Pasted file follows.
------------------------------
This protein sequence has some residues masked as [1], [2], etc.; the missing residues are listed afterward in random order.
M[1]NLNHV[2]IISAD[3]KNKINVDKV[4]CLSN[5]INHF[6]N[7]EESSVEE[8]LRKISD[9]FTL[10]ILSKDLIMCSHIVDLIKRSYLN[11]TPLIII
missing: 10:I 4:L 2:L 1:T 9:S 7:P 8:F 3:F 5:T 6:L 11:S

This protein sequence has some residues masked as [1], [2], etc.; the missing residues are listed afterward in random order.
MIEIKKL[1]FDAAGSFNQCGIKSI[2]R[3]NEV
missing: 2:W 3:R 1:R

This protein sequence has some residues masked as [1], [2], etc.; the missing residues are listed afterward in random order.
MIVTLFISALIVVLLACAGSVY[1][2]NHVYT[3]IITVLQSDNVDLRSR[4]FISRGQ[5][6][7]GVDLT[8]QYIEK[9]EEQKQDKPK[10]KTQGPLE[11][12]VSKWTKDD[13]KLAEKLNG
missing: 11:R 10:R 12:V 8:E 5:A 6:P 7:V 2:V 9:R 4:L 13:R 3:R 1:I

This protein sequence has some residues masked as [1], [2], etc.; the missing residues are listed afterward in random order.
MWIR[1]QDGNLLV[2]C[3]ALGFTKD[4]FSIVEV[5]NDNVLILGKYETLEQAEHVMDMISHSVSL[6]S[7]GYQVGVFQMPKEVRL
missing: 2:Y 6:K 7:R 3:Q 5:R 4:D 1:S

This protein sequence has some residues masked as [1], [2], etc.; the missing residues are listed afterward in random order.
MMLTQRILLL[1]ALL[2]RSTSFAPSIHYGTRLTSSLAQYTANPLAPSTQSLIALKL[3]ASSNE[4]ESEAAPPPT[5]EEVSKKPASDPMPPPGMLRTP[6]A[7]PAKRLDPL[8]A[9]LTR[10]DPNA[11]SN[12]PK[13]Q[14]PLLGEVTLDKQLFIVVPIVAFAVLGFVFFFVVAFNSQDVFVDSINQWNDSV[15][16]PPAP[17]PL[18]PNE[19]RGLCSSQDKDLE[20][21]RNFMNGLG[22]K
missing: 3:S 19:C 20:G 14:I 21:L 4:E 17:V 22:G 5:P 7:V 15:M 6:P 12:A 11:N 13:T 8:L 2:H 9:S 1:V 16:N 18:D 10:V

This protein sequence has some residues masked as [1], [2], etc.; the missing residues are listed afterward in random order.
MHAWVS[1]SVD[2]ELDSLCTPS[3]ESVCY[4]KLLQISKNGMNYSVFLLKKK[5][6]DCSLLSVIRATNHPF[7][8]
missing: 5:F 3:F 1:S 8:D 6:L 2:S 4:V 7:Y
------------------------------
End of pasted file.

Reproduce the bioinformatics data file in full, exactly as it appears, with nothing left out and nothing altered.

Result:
This protein sequence has some residues masked as [1], [2], etc.; the missing residues are listed afterward in random order.
M[1]NLNHV[2]IISAD[3]KNKINVDKV[4]CLSN[5]INHF[6]N[7]EESSVEE[8]LRKISD[9]FTL[10]ILSKDLIMCSHIVDLIKRSYLN[11]TPLIII
missing: 10:I 4:L 2:L 1:T 9:S 7:P 8:F 3:F 5:T 6:L 11:S

This protein sequence has some residues masked as [1], [2], etc.; the missing residues are listed afterward in random order.
MIEIKKL[1]FDAAGSFNQCGIKSI[2]R[3]NEV
missing: 2:W 3:R 1:R

This protein sequence has some residues masked as [1], [2], etc.; the missing residues are listed afterward in random order.
MIVTLFISALIVVLLACAGSVY[1][2]NHVYT[3]IITVLQSDNVDLRSR[4]FISRGQ[5][6][7]GVDLT[8]QYIEK[9]EEQKQDKPK[10]KTQGPLE[11][12]VSKWTKDD[13]KLAEKLNG
missing: 11:R 10:R 12:V 8:E 5:A 6:P 7:V 2:V 9:R 4:L 13:R 3:R 1:I

This protein sequence has some residues masked as [1], [2], etc.; the missing residues are listed afterward in random order.
MWIR[1]QDGNLLV[2]C[3]ALGFTKD[4]FSIVEV[5]NDNVLILGKYETLEQAEHVMDMISHSVSL[6]S[7]GYQVGVFQMPKEVRL
missing: 2:Y 6:K 7:R 3:Q 5:R 4:D 1:S

This protein sequence has some residues masked as [1], [2], etc.; the missing residues are listed afterward in random order.
MMLTQRILLL[1]ALL[2]RSTSFAPSIHYGTRLTSSLAQYTANPLAPSTQSLIALKL[3]ASSNE[4]ESEAAPPPT[5]EEVSKKPASDPMPPPGMLRTP[6]A[7]PAKRLDPL[8]A[9]LTR[10]DPNA[11]SN[12]PK[13]Q[14]PLLGEVTLDKQLFIVVPIVAFAVLGFVFFFVVAFNSQDVFVDSINQWNDSV[15][16]PPAP[17]PL[18]PNE[19]RGLCSSQDKDLE[20][21]RNFMNGLG[22]K
missing: 3:S 19:C 20:G 14:I 21:L 4:E 17:V 22:G 5:P 7:V 15:M 6:P 12:A 11:N 13:T 8:L 2:H 9:S 1:V 16:N 18:D 10:V

This protein sequence has some residues masked as [1], [2], etc.; the missing residues are listed afterward in random order.
MHAWVS[1]SVD[2]ELDSLCTPS[3]ESVCY[4]KLLQISKNGMNYSVFLLKKK[5][6]DCSLLSVIRATNHPF[7][8]
missing: 5:F 3:F 1:S 8:D 6:L 2:S 4:V 7:Y